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  • Robert Farago

The Truth About No Consequences

California faces a smash-and-grab epidemic. Texas not so much.

Mob of over 100 looters smashes car through Compton bakery, trashes store after street takeover, the reports. Short story shorter…

The looters gathered a mile away from Ruben’s Bakery & Mexican Food for a “street takeover.” At around 3am, after a designated doorman drove through Ruben’s front door, the looters piled-in and stripped the place bare.

Why’d they do it?

Forget questions of morality. Never mind the fact that post-George Floyd riots set the standard for affirmative shopping. Set aside questions of income inequality.

The looters looted because it beats working for a living. And because they could. Specifically, because they could get away with it.

Perp Propeller

Under California Proposition 47, a perp caught stealing an item or items valued less than $950 can only be charged with a misdemeanor. The maximum penalty: six months in county jail and a $1,000 fine.

California isn’t saying how many shoplifters do time or pay the full fine. From my research, I’d estimate none. Mission accomplished; Prop 47 was created to reduce California’s prison population.

As of this writing, not one of the 100+ thieves who pillaged Ruben’s Bakery has been arrested. Even if they were, they couldn’t be charged with a felony.

Street Takeovers

“Street takeovers” have been a weekly problem in Compton for the last three years. As the WSJ reports, the events lead to death and destruction.

During one eight-month stretch in 2022 at least six people died in crashes and shootings during the takeovers in the Los Angles area, the L.A. Times reported. Last April another large mob of looters targeted a Compton gas station after a similar illegal shutdown of city streets.

Responding to the latest outrage, Compton Democratic Mayor Emma Sharif urged the city council to sign an ordinance that would increase citations for those involved in street takeovers. Yup, tickets.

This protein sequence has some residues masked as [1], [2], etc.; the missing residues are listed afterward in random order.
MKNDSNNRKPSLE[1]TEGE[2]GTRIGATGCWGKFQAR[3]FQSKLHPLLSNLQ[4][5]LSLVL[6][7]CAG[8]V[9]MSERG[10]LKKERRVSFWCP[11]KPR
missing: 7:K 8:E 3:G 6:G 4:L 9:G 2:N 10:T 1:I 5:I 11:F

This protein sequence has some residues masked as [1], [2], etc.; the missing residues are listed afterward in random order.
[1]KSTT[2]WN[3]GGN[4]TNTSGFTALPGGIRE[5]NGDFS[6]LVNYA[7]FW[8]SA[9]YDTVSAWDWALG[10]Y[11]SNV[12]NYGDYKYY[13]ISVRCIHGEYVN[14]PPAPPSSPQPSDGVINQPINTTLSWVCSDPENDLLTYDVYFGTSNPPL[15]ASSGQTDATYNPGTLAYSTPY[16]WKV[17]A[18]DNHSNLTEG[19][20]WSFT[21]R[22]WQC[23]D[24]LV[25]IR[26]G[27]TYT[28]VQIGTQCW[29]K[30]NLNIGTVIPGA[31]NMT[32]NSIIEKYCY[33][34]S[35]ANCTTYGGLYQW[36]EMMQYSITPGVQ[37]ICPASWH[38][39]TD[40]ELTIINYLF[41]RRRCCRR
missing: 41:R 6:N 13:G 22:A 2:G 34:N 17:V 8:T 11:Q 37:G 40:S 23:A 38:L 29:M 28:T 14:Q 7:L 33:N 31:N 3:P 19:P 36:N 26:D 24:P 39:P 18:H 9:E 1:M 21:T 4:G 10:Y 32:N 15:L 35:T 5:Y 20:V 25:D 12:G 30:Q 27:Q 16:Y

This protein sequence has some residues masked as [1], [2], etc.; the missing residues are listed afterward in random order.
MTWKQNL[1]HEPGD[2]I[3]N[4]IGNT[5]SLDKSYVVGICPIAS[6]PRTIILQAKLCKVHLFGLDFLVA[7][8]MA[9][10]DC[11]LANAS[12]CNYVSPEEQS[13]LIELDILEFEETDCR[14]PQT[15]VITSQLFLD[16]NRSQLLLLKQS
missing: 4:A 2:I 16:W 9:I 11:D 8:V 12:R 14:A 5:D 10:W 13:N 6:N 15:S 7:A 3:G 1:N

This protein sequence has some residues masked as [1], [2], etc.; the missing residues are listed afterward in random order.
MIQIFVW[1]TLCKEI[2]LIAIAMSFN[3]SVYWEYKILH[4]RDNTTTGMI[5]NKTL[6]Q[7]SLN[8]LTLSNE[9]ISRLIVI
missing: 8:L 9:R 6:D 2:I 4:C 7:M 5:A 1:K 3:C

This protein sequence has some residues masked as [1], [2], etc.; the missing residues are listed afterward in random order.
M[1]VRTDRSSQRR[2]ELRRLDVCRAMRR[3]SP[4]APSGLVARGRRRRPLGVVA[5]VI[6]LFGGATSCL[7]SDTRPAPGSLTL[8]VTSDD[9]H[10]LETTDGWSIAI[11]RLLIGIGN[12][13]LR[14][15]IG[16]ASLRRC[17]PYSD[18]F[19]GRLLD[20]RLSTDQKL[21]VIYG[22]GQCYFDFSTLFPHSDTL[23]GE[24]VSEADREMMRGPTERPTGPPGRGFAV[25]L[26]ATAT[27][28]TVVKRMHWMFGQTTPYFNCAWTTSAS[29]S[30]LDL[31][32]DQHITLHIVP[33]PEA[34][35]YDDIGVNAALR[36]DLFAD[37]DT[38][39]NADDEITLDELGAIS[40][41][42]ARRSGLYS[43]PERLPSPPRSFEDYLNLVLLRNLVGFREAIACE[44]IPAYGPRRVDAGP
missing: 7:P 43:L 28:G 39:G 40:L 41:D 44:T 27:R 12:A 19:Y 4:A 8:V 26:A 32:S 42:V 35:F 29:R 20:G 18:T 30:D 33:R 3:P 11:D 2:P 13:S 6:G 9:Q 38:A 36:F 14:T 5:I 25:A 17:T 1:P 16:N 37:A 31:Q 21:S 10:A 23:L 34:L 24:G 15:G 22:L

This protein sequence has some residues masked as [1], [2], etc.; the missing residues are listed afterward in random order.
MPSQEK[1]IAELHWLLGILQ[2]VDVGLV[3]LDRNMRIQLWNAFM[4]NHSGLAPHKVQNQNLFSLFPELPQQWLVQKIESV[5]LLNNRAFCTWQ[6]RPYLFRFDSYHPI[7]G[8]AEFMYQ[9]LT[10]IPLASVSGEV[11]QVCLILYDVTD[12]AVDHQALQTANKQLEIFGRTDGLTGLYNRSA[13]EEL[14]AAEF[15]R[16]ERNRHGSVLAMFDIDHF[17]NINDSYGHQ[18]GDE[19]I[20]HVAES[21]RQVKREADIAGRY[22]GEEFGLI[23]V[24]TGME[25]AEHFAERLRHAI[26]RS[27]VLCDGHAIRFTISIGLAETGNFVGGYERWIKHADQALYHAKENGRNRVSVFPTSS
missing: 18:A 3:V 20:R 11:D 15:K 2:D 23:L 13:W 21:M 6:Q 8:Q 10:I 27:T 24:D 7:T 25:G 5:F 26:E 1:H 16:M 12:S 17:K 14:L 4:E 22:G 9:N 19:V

Compare and Contrast: Texas

You may be surprised to learn that the Lone Star State has one of the highest shoplifting thresholds in the country. The offense becomes a Class A misdemeanor for stolen goods valued at $2,500 or more.

Texas was home to at least five jewelry store smash-and-grabs (San Antonio, Texas City, Sugar Land and Houston) in the last four years. And that’s about it.

Perhaps the relative lack of smash-and-grabs or “steaming” has something to do with prosecutorial zeal. Or Texas’ more “aggressive” law enforcement. Or culture. Or economics. Or a lot of things.

Add Texas Penal Code § 9.42 to that list. The law states…

A person in lawful possession of land or tangible, movable property is justified in using force against another when and to the degree the actor reasonably believes the force is immediately necessary to prevent or terminate the other's trespass on the land or unlawful interference with the property.

Truth be told, thieves in Texas run a significant risk of encountering an armed citizen in most places, who may have a vested interest in not seeing goods walking out the door.

That’s got to be something of a consideration.

Law and Disorder

No matter where they’re in force, criminal statutes deter crime by punishing it when it occurs. If you reduce or remove the punishment, you reduce or remove the deterrence. It’s as simple as that.

Also simple: when theft does occur, the person being robbed is always the first responder. Texas takes a particular view of that fact. Make of it what you will.


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